It was a warm summer day when I arrived at an elementary school in northern Toronto, unsure of what I was getting myself into. I walked through various empty parking lots looking for someone I had never met before.
I had seen plenty of obscure hockey games in my life, but this was going to be something totally unique. Eventually, I found what I was looking for: two small nets the size of shoeboxes. A bundle of street-hockey sticks were wrapped up in the middle. A smiling man was unpacking his gear from the back of a hearse that was adorned with a license plate reading “UNICYCLE.” Finally, I was about to achieve a goal that I had pursued for many years: I was going to witness a game of unicycle hockey.
To me, it was a novelty, but to that smiling man, it was a passion, one shared by people around the world. Darren Bedford, a stage performer with a unicycle shop in Toronto, helped found the Toronto Unicycle Club, the city’s longest-standing unicycle club, in 1987. An eccentric character with a true love for his pastime, he organized a special game during the club’s “off-season” to give me and Bradshaw Furlong, a former The Hockey News intern, a first-hand look at what unicycle hockey was all about.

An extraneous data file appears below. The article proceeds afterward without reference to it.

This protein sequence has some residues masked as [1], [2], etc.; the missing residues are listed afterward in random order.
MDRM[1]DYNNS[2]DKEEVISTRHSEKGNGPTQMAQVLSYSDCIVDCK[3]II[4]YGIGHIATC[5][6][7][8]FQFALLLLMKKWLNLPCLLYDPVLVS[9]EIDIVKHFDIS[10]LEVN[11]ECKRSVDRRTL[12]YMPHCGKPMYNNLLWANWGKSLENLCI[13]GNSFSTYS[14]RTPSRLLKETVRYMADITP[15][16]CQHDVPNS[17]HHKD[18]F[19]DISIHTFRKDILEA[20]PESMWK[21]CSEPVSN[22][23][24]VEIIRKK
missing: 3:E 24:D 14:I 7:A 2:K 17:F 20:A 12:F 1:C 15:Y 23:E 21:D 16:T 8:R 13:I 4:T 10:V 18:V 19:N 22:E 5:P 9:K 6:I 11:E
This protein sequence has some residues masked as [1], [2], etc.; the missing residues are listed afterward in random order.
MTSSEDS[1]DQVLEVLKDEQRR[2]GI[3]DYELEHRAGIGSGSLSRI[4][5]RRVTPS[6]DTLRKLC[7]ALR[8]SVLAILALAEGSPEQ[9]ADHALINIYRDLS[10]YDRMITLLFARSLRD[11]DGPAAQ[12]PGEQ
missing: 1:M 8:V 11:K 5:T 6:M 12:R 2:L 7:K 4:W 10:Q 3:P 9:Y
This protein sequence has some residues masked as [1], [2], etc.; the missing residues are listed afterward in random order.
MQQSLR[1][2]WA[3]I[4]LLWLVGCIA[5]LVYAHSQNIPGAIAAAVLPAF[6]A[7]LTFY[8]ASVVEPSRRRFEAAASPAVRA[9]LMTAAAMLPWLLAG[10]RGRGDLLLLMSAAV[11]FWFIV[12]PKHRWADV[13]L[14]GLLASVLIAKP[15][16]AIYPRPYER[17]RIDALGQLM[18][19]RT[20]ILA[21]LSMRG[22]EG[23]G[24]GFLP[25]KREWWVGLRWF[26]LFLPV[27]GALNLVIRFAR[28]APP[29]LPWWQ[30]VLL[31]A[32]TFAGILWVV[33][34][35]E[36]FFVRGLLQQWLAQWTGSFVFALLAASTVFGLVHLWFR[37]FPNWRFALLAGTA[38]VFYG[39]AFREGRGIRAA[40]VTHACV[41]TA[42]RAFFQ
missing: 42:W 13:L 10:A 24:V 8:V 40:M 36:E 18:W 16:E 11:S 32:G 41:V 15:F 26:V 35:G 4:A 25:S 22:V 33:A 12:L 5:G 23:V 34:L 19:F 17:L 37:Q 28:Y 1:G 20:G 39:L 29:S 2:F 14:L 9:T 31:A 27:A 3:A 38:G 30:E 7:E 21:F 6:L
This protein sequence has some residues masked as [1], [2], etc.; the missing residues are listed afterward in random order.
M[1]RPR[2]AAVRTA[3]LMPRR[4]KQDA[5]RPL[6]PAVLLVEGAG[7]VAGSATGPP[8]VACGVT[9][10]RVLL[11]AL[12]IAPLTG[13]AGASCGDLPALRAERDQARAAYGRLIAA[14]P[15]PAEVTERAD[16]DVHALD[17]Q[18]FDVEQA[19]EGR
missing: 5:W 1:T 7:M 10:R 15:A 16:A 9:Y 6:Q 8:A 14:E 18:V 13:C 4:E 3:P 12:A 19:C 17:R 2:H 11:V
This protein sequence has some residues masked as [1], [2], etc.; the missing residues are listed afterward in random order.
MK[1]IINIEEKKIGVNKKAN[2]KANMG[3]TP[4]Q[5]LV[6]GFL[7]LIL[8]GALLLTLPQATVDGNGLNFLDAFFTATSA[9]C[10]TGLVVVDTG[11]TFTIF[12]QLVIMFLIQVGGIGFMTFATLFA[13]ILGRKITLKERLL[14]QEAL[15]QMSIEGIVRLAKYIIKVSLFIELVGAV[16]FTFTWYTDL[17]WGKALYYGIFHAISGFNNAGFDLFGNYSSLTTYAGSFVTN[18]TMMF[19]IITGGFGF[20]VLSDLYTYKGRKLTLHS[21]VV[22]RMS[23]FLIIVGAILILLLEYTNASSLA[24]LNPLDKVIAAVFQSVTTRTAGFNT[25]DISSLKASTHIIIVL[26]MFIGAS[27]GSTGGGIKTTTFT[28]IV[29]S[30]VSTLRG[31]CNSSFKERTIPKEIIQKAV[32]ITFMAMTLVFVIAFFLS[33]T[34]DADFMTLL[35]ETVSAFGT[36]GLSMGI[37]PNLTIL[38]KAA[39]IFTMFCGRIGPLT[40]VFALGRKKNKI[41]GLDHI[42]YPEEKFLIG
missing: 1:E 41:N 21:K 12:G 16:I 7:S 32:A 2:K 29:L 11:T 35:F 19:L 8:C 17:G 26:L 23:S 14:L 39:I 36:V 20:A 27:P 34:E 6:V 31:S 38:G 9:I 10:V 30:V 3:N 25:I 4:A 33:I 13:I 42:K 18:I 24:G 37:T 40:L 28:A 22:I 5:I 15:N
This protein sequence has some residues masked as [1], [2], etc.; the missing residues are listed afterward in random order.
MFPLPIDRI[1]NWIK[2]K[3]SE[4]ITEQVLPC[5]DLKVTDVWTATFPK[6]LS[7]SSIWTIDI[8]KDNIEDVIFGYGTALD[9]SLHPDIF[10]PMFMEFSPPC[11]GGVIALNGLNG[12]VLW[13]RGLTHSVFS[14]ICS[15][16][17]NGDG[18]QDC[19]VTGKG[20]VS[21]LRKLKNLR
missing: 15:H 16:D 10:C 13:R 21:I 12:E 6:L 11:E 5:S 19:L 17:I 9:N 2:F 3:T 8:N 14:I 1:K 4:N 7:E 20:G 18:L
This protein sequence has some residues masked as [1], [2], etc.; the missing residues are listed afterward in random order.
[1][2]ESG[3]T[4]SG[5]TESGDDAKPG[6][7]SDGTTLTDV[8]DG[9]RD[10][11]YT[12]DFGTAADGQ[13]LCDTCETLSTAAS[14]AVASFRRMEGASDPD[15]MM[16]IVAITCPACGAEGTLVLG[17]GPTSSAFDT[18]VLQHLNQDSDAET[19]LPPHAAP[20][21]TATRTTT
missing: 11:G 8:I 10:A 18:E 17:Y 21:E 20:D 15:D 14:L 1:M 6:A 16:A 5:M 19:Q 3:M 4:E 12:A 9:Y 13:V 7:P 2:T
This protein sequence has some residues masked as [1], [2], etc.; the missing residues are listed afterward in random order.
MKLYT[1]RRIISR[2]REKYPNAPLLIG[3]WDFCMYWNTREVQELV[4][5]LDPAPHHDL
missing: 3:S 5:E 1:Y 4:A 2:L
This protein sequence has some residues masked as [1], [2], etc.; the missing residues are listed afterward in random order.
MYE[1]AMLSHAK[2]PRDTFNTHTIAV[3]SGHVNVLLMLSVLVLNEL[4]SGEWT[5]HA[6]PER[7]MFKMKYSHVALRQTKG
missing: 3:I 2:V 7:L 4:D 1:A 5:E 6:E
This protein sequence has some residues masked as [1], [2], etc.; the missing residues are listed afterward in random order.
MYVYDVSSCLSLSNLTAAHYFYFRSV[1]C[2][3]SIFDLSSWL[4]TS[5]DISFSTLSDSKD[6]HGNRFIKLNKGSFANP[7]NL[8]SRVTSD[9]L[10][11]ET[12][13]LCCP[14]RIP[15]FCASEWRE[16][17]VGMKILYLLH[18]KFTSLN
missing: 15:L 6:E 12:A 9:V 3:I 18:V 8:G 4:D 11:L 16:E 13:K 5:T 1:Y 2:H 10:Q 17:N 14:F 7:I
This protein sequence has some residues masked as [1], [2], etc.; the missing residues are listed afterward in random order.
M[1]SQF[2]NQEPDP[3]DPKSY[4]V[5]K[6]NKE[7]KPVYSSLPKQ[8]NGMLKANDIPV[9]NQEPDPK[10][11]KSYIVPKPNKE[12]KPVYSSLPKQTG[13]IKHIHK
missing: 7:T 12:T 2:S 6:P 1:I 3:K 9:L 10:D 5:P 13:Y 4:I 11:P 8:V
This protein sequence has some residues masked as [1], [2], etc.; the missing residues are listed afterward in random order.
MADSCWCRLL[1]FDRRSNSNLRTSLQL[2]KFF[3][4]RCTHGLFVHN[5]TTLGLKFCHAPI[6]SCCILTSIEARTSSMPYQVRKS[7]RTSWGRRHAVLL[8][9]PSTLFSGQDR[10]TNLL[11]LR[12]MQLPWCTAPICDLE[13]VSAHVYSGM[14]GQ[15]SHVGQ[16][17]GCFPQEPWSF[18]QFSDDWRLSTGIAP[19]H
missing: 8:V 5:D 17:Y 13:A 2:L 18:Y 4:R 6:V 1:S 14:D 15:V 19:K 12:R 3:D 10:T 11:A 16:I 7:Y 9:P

Before you ask: yes, it was totally worth it.
The idea of playing hockey on a unicycle is rather hilarious. Skating on two legs is tough enough. Trying to remain balanced on a single wheel? That adds a whole new layer of difficulty. Unicycle hockey isn’t pretty: it can be slow, sloppy and discombobulated, but at a level that makes it amusing and addicting to watch. What started out as a small gathering in a school parking lot resulted in 20 or so bystanders moving closer and closer to get a glimpse of such a bizarre sport, many for the first time.
“There was a group of us in Toronto, some of them were entertainers, some of them were just hobbyists,” Bedford said. “We could all unicycle, so we wanted something that we could all do as a group activity. And we came up with unicycle hockey.”